The question in the title of this post is one I’ve heard from readers who currently run under lease to a small carrier ever since the mandate final rule for drivers keeping hours of service records of duty status was published last month. Among Overdrive readers, there are many such situated operators. In polling you can access via this link, 34 percent of the magazine’s audience reported running 1999 model year or older equipment. 8 in every 10 pieces of such equipment on the road today, as we’ve shown, is run under the authority of carriers with fewer than 10 trucks.
Whether a carrier will require e-log use of their leased owner-operators with pre-2000 model year equipment, ultimately, depends on the carrier — and could be a good deal more or less likely depending on the carrier’s size, according to today’s bit of an answer to the question in the form of results from a new survey conducted by Overdrive sister fleet publication CCJ.
Those smaller carriers, as might have been expected, are much less likely to require leased owner-operators of pre-2000 equipment to run with an ELD.
How much less likely? Though most such carriers don’t typically lease owner-operators, according to CCJ‘s survey, here’s the distribution of responses for those who do:
If you’re leased with a 1999 truck, what have you heard from your fleet?
Similar disparities in future plans were seen in response to a question relative to what fleets would do with pre-2000 trucks running the current AOBRD versions of electronic logs today. Very few — 18 percent — of larger carriers noted they’d avoid installation of ELDs on those trucks, and none said they’d take them off of pre-2000 trucks already equipped for e-logs. Among fleets with fewer than 10 trucks, however, 48 percent would avoid installation, and 3 percent would remove e-logs from currently outfitted trucks.
ELD mandate benefits: Rates and pay?
Eventually, contends reader Gary Carlisle, whose directive to regulators to “fix the 14-hour rule” ran as a letter/op-ed in recent months, the mandate for e-logs “may benefit drivers in some ways, but the immediate effect will limit what a driver or owner-operator can do and will therefore limit the potential of his pay.”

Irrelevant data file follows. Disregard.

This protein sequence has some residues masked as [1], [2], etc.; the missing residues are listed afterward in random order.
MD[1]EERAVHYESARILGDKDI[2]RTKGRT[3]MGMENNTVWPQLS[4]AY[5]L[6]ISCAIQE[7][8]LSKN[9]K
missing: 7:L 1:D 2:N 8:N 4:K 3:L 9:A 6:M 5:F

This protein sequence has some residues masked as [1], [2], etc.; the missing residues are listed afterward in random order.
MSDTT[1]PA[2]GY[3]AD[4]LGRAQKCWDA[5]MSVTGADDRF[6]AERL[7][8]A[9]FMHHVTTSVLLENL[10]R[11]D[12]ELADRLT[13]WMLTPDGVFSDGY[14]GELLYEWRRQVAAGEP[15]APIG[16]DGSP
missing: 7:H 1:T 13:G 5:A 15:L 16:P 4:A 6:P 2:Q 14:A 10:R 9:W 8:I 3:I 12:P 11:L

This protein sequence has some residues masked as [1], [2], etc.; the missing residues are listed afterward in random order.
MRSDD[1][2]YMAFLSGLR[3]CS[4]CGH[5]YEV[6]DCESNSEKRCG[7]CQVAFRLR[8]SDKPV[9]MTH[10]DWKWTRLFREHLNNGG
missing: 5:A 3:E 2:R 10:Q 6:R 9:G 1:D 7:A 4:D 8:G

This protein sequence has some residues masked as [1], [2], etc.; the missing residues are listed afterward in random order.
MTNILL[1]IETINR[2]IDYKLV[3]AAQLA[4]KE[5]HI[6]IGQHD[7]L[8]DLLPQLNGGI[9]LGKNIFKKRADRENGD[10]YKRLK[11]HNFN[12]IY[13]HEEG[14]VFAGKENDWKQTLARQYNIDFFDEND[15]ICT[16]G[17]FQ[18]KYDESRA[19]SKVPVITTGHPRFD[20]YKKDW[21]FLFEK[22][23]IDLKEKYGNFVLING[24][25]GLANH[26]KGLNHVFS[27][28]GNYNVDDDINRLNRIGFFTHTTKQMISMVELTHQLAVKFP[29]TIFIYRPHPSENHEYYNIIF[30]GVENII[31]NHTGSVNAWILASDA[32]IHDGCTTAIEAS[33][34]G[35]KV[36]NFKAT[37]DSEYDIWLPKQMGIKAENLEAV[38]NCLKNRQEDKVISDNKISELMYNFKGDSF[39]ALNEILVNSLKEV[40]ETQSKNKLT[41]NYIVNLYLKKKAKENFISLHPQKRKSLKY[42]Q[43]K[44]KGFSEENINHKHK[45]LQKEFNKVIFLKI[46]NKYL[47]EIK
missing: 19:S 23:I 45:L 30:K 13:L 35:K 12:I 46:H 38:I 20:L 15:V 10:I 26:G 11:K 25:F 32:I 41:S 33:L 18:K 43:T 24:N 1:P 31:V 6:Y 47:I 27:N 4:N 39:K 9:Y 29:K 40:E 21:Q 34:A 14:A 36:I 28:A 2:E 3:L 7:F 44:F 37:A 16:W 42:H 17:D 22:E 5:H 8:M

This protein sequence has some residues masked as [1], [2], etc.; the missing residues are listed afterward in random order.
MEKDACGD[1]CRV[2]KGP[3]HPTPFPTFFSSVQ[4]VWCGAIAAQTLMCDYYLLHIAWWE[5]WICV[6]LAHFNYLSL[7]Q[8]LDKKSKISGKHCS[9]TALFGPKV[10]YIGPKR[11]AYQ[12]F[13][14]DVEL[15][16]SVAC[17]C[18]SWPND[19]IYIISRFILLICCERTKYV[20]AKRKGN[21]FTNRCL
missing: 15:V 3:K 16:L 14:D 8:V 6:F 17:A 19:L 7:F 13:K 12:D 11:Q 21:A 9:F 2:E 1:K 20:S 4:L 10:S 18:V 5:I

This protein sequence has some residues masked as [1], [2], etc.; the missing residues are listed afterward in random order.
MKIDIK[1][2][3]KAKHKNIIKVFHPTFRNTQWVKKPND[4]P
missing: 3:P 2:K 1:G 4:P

Carlisle wrote in responding to our ongoing poll on the long-term future of driver pay models and rates with thoughts that reflect what some commentators on the industry over the years have hoped would be a “silver lining” of sorts to mandated ELDs — a rise in rates and, ultimately, driver pay and owner-operator income. Carlisle just doesn’t see it, particularly not in the short term. Here’s his note today:Many big-time thinkers that never owned a truck nor were responsible for operations, loading, and delivering freight fail to realize that electronic surveillance will physically limit what drivers do with their time, which is mostly dictated by the loads they load, haul and unload. It will also force the driver to make a decision anytime he feels fatigued within his [14-hour regulated maximum duty day]. Keep in mind that if you limit what a driver can do, the carriers will limit what his pay should be. If you think they all will put them on salary, think about what reason businesses put people on salary. Business will always be a situation where you can afford to pay expenses to render a certain amount of income margin to allow you to remain in business. Freight rates don’t go up just because someone in a magazine or someone from the media says they will. Freight rates go up when freight doesn’t move and get delivered within a required time frame. And then only if that condition is massive failure to pick up and deliver. Therefore, the boon to freight will be delayed and a number of carriers will have to go broke to really get things changed. Then, it will only last until the numbers get back up there and new carriers start slicing the pie again. E-logs, Carlisle says, will be a “detriment to drivers and owner-operators in the first year or two. Wages will be cut to reflect what you can get delivered. Only after some time, when the dust settles, will wages increase — and then, sparingly.”
Reflecting a rather common view, Carlisle too believes the safety effect will by and large “be negative,” despite the annual $572 million value FMCSA put on the mandate’s expected beneficial effect in crash reductions and lives saved.
As Carlisle speculates, “Best guess is that for every life you feel is saved by the ELD, two more will be taken due to the influx of new green drivers forced into the industry and the increased pressure caused by the electronic surveillance that may limit responsible drivers’ choice of rest in place of the forced window of opportunity to work.”
Which, of course, brings us back to the 14-hour rule. Your thoughts?